LOS ANGELES (CNS) — A Studio City man was sentenced to two years in federal prison for hacking into women’s email accounts to steal nude photos that were later posted on a now-defunct “revenge porn” website.

Charles “Gary Jones” Evens, 26, was also ordered to serve three years of supervised release following his 25-month prison term and pay a $2,000 fine, according to the U.S. Attorney’s Office.

The sentencing hearing on Monday, Nov. 16, in the courtroom of U.S. District Judge Dolly Gee was closed to the public.

Evens, who was ordered to surrender Jan. 29 to begin serving his prison term, pleaded guilty in July to charges of computer hacking and identity theft for obtaining nude photos that were posted on the now-inoperative IsAnyoneUp.com site.

The operator of the site, Hunter Moore, 29, of Woodland, near Sacramento, pleaded guilty to the same charges as Evens and is expected to be sentenced next week.

The website featured nude and sexually explicit photos that had been submitted without permission of the people depicted in the images.

Moore paid Evens upwards of $200 a week to break into women’s email accounts and steal nude photos of them, which were posted on the site, federal prosecutors said.

During the closed hearing, a woman identified as one of the victims in the case told the judge of the personal chaos the hacking caused, according to the woman’s mother, who provided City News Service with a copy of her daughter’s statement.

The victim said she had never met Evens before he hacked into her Google account more than three years ago and stole several partially unclothed “selfies” that were meant for her eyes only.

“These photos had never been seen nor sent to anyone,” the woman said in her statement. “I emailed them to myself to eventually save on my computer. They were in a private folder called ‘my pics’ along with a plethora of other photos of my dogs, little brothers and such.”

She said she found out that her photos had been posted online while at her waitressing job when a friend called and told her to meet her outside.

“She proceeded to tell me that I had a topless photo on the Internet along with my full name, Twitter account link and current city,” the woman said in her statement. “A total shock was taking over me … I felt exposed, ashamed and broke into tears. I didn’t know what else to do other than call my mom. I made her promise not to tell anyone, including my father and stepfather.

“I was hoping no one would see it, but within a day, a mass text with my photo had been sent to everyone at my restaurant,” the woman said. “The assistant manager said she could get me fired over it, and I lost a role in a film, not to mention the tens of thousands of strangers who saw, commented on or even possibly saved the photo.”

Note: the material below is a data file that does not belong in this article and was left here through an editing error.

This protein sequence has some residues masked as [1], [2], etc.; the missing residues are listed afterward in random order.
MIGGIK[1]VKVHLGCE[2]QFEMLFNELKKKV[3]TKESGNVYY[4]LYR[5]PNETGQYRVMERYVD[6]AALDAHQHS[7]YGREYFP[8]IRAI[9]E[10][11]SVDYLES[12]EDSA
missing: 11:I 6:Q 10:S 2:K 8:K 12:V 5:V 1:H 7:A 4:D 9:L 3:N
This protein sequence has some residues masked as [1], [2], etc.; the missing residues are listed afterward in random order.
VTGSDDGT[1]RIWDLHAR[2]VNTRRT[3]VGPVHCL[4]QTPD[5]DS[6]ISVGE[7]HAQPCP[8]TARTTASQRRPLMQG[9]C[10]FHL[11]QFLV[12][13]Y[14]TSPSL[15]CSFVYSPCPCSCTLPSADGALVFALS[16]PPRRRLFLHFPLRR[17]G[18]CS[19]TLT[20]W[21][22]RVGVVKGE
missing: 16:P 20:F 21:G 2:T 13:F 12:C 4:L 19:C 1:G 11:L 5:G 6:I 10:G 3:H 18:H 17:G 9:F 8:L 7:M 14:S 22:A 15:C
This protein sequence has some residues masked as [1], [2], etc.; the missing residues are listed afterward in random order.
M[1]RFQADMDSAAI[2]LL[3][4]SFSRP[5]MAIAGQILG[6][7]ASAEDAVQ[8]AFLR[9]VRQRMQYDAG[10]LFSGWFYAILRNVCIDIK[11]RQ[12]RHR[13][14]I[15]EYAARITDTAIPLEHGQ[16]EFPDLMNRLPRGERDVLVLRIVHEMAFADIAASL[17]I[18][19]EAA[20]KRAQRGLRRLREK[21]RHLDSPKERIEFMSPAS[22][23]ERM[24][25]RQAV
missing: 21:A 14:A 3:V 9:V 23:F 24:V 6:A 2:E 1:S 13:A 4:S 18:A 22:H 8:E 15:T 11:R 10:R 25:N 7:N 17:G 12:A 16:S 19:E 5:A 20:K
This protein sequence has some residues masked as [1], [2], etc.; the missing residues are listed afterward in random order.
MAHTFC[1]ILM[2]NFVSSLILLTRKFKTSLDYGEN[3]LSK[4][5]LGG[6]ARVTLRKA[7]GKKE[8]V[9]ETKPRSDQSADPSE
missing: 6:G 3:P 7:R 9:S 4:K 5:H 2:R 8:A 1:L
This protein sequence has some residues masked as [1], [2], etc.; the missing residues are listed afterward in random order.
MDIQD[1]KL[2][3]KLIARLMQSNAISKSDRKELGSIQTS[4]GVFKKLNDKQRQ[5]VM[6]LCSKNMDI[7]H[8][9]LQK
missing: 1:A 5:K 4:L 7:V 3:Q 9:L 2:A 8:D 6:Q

When she got home that night, “a bunch of random guys” had added her on Facebook and were “following me on social media,” she told the court.

“I received vile, sexual messages and rude comments,” the woman said.

“One guy even told me he saved the photo, which mortified me. The porn star Ron Jeremy even contacted me to ‘talk business.’ This disgusted me immensely.”

Eventually, all of her friends and family found out, she said.

“I felt hurt that someone would go to such an extent to expose someone in such a nasty way,” she wrote. “I didn’t want to go anywhere or do anything. During most of the time period when my photo was on the website, I was in bed curled into a ball feeling unable to act or move. … At home, I was scared for my life. There was even a stalker parked in front of our house on two evenings.

“Outside of the home, I had people who I didn’t even know mention that they knew about the photo,” she wrote. “I still get people saying this, and I have never really known how to respond. It’s embarrassing and heartbreaking that this is something I’ve been subjected to in my life. I will have to keep a Google alert on my name for the rest of my life in order to make sure that the photo does not reappear. What Charlie Evens did to me will affect me for the rest of my life.”

Charlotte Laws, the victim’s mother, said outside court that she was “a little disappointed” by Evens’ two-year sentence.

“I would’ve liked to see him get more time,” she said. “The only comfort I have is he’ll be over 30 when he gets through with the sentence and will have matured a bit, I hope.”

Evens pleaded guilty in San Francisco Superior Court in June to a charge of disrupting the computer access of a separate victim whose email he hacked.

That case was prosecuted by the lawyers from the office of California Attorney General Kamala Harris, who alleged that Evens coordinated the hacking of more than 300 email accounts.

The complaint filed by Harris’ office accused Evens of 11 counts of obtaining unauthorized access to 11 persons’ Gmail accounts and altering data in those accounts.

Harris’ office said that according to a plea agreement, Evens’ three-year state sentence in the San Francisco case will be served concurrently with Monday’s two-year federal term.

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